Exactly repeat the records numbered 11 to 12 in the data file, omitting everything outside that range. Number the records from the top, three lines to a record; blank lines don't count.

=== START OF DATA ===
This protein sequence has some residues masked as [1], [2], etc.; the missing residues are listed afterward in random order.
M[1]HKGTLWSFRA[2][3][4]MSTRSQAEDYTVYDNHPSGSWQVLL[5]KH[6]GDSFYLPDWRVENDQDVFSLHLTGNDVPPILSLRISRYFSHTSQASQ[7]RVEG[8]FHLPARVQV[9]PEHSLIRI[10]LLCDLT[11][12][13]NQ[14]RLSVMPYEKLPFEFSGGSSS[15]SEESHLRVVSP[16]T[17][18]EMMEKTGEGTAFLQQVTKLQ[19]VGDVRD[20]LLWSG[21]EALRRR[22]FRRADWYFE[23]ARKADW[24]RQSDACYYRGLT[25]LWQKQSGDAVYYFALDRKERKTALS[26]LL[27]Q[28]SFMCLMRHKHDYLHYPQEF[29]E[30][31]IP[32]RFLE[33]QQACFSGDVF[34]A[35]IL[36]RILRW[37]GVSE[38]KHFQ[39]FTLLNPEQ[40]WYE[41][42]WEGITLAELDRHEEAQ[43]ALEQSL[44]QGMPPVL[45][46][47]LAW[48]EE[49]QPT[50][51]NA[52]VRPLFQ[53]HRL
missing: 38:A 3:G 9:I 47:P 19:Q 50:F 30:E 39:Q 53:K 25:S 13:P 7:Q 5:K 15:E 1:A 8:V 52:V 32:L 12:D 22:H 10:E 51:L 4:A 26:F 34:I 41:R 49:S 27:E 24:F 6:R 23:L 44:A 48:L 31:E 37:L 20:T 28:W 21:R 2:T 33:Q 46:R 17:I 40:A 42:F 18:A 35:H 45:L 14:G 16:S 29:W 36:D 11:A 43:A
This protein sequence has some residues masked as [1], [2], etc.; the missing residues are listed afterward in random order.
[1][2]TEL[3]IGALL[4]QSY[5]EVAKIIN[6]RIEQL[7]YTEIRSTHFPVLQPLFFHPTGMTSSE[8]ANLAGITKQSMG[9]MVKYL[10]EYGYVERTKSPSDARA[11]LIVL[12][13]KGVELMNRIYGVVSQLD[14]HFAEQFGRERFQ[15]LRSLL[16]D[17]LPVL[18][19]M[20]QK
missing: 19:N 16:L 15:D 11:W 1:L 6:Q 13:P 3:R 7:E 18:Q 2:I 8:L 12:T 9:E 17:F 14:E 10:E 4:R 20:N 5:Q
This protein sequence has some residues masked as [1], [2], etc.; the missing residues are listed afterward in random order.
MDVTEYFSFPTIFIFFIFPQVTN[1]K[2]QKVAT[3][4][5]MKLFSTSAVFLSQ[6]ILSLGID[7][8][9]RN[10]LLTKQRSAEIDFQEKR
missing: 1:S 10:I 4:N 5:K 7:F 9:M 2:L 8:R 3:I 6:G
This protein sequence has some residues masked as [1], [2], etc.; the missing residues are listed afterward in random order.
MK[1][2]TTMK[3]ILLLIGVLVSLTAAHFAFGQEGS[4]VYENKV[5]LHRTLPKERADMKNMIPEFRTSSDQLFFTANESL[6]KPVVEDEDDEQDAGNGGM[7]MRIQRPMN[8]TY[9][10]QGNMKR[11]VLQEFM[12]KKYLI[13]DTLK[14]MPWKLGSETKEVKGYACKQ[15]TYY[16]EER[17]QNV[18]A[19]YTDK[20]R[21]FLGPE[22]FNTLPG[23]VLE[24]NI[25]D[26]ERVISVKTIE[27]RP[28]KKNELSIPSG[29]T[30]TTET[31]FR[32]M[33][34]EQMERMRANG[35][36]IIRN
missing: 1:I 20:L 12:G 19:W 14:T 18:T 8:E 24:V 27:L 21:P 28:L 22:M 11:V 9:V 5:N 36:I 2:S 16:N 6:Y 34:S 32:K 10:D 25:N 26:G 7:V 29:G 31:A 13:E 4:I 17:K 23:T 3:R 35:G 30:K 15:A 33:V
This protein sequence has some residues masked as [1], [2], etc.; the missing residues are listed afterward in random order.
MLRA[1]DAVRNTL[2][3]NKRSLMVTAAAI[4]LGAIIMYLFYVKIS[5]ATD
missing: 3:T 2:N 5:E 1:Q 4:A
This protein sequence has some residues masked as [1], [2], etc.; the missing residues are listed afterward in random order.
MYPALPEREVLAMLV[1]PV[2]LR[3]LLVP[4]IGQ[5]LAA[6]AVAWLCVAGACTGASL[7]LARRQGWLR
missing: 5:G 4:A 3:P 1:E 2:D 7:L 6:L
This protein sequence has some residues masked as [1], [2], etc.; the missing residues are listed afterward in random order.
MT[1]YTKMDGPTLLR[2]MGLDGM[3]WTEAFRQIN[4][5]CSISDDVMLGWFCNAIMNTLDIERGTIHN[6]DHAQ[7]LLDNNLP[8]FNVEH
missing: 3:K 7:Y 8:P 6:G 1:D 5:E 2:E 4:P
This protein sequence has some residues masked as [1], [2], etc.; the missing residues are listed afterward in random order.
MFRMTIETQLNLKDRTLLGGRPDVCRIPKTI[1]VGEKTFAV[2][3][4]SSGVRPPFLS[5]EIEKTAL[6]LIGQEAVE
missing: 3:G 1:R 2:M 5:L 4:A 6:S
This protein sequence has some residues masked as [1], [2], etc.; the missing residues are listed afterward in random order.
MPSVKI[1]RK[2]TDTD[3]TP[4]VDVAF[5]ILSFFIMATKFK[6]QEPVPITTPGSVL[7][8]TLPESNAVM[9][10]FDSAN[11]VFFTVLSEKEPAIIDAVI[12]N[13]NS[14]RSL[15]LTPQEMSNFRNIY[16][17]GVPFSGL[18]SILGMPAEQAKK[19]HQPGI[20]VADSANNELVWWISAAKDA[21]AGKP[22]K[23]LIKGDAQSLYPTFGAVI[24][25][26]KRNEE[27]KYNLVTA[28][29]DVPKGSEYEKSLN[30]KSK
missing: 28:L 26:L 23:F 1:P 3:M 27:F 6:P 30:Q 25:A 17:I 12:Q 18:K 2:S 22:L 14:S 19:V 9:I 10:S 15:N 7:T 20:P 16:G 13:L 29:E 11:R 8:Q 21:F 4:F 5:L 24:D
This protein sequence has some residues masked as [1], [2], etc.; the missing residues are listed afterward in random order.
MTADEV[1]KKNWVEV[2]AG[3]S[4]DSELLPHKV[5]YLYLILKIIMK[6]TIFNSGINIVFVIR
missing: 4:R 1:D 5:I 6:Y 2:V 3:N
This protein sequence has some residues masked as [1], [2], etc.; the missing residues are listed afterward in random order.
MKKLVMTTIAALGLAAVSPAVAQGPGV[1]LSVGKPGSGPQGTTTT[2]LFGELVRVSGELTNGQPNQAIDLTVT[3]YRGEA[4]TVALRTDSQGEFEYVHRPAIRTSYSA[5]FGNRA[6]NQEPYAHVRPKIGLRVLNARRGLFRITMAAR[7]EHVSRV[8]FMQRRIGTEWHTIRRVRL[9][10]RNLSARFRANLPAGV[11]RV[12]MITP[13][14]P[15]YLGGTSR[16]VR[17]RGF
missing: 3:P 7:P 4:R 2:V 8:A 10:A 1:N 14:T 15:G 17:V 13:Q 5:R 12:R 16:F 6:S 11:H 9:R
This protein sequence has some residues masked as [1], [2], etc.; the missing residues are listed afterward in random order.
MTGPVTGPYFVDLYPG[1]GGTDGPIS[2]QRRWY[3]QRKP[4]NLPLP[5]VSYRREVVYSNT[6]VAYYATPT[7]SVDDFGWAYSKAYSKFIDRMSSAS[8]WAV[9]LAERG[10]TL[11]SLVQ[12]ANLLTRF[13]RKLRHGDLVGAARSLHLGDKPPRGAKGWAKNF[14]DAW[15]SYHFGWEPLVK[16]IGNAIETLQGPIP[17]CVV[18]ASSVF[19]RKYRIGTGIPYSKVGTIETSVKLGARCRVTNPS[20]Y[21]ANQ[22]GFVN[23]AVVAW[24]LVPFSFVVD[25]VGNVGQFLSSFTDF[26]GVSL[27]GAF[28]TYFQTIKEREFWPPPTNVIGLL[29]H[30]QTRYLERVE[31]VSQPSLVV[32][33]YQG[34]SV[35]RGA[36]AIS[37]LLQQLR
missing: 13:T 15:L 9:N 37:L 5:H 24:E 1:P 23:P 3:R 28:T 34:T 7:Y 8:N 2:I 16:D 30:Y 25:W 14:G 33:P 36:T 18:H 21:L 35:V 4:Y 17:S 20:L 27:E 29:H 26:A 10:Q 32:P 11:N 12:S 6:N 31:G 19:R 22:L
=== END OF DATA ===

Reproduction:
This protein sequence has some residues masked as [1], [2], etc.; the missing residues are listed afterward in random order.
MKKLVMTTIAALGLAAVSPAVAQGPGV[1]LSVGKPGSGPQGTTTT[2]LFGELVRVSGELTNGQPNQAIDLTVT[3]YRGEA[4]TVALRTDSQGEFEYVHRPAIRTSYSA[5]FGNRA[6]NQEPYAHVRPKIGLRVLNARRGLFRITMAAR[7]EHVSRV[8]FMQRRIGTEWHTIRRVRL[9][10]RNLSARFRANLPAGV[11]RV[12]MITP[13][14]P[15]YLGGTSR[16]VR[17]RGF
missing: 3:P 7:P 4:R 2:V 8:A 10:A 1:N 14:T 15:G 17:V 13:Q 5:R 12:R 16:F 6:S 11:H 9:R
This protein sequence has some residues masked as [1], [2], etc.; the missing residues are listed afterward in random order.
MTGPVTGPYFVDLYPG[1]GGTDGPIS[2]QRRWY[3]QRKP[4]NLPLP[5]VSYRREVVYSNT[6]VAYYATPT[7]SVDDFGWAYSKAYSKFIDRMSSAS[8]WAV[9]LAERG[10]TL[11]SLVQ[12]ANLLTRF[13]RKLRHGDLVGAARSLHLGDKPPRGAKGWAKNF[14]DAW[15]SYHFGWEPLVK[16]IGNAIETLQGPIP[17]CVV[18]ASSVF[19]RKYRIGTGIPYSKVGTIETSVKLGARCRVTNPS[20]Y[21]ANQ[22]GFVN[23]AVVAW[24]LVPFSFVVD[25]VGNVGQFLSSFTDF[26]GVSL[27]GAF[28]TYFQTIKEREFWPPPTNVIGLL[29]H[30]QTRYLERVE[31]VSQPSLVV[32][33]YQG[34]SV[35]RGA[36]AIS[37]LLQQLR
missing: 13:T 15:L 9:N 37:L 5:H 24:E 1:P 23:P 3:R 28:T 34:T 7:Y 8:N 2:I 16:D 30:Y 25:W 14:G 33:P 36:T 18:H 21:L 35:V 4:Y 17:S 20:L 27:E 29:H 26:A 10:Q 32:P 11:N 12:S 6:N 31:G 19:R 22:L